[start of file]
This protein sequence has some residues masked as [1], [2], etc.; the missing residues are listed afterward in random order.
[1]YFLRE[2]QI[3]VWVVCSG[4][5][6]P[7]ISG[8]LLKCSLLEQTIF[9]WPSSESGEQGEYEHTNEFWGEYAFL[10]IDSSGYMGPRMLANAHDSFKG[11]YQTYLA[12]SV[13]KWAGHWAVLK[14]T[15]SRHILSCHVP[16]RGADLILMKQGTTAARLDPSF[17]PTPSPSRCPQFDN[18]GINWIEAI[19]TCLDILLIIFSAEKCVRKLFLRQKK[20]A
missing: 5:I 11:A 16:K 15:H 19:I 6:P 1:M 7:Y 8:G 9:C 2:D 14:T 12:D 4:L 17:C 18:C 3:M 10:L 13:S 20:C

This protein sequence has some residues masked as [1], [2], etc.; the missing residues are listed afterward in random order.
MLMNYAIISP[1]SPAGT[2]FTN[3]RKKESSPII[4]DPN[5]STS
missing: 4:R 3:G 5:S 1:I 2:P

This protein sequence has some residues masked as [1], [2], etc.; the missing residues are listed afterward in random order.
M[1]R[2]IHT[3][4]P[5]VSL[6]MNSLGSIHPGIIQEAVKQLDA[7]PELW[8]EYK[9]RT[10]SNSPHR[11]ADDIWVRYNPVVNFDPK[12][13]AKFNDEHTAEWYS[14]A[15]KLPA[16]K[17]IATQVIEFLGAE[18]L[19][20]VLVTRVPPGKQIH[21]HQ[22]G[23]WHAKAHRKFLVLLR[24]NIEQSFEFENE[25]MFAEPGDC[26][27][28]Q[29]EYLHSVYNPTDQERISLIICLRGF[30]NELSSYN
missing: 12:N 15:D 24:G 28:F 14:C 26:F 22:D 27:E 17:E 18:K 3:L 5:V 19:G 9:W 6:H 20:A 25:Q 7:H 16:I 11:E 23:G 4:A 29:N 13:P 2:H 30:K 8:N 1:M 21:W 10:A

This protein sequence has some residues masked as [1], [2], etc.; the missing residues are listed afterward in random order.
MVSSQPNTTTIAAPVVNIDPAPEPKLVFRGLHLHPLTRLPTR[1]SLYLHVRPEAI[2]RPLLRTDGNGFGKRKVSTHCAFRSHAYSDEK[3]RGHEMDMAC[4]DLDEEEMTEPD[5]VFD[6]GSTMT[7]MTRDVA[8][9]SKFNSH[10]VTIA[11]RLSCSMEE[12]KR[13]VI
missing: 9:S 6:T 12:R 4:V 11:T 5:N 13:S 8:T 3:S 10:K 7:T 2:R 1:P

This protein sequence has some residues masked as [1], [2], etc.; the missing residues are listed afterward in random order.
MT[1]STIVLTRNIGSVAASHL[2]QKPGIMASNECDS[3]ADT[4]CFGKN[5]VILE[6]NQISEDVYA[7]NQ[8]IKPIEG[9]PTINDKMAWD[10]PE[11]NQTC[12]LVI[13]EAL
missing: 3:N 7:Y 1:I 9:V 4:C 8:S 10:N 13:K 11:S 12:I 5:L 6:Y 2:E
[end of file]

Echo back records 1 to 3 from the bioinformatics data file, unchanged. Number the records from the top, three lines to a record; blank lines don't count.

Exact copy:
This protein sequence has some residues masked as [1], [2], etc.; the missing residues are listed afterward in random order.
[1]YFLRE[2]QI[3]VWVVCSG[4][5][6]P[7]ISG[8]LLKCSLLEQTIF[9]WPSSESGEQGEYEHTNEFWGEYAFL[10]IDSSGYMGPRMLANAHDSFKG[11]YQTYLA[12]SV[13]KWAGHWAVLK[14]T[15]SRHILSCHVP[16]RGADLILMKQGTTAARLDPSF[17]PTPSPSRCPQFDN[18]GINWIEAI[19]TCLDILLIIFSAEKCVRKLFLRQKK[20]A
missing: 5:I 11:A 16:K 15:H 19:I 6:P 1:M 7:Y 8:G 9:C 2:D 14:T 12:D 4:L 17:C 18:C 3:M 10:L 13:S 20:C

This protein sequence has some residues masked as [1], [2], etc.; the missing residues are listed afterward in random order.
MLMNYAIISP[1]SPAGT[2]FTN[3]RKKESSPII[4]DPN[5]STS
missing: 4:R 3:G 5:S 1:I 2:P

This protein sequence has some residues masked as [1], [2], etc.; the missing residues are listed afterward in random order.
M[1]R[2]IHT[3][4]P[5]VSL[6]MNSLGSIHPGIIQEAVKQLDA[7]PELW[8]EYK[9]RT[10]SNSPHR[11]ADDIWVRYNPVVNFDPK[12][13]AKFNDEHTAEWYS[14]A[15]KLPA[16]K[17]IATQVIEFLGAE[18]L[19][20]VLVTRVPPGKQIH[21]HQ[22]G[23]WHAKAHRKFLVLLR[24]NIEQSFEFENE[25]MFAEPGDC[26][27][28]Q[29]EYLHSVYNPTDQERISLIICLRGF[30]NELSSYN
missing: 12:N 15:D 24:G 28:F 14:C 26:F 22:D 27:E 17:E 18:K 3:L 5:V 19:G 9:W 6:H 20:A 25:Q 7:H 16:I 11:E 23:G 4:A 29:N 13:P 2:H 30:K 8:N 1:M 21:W 10:A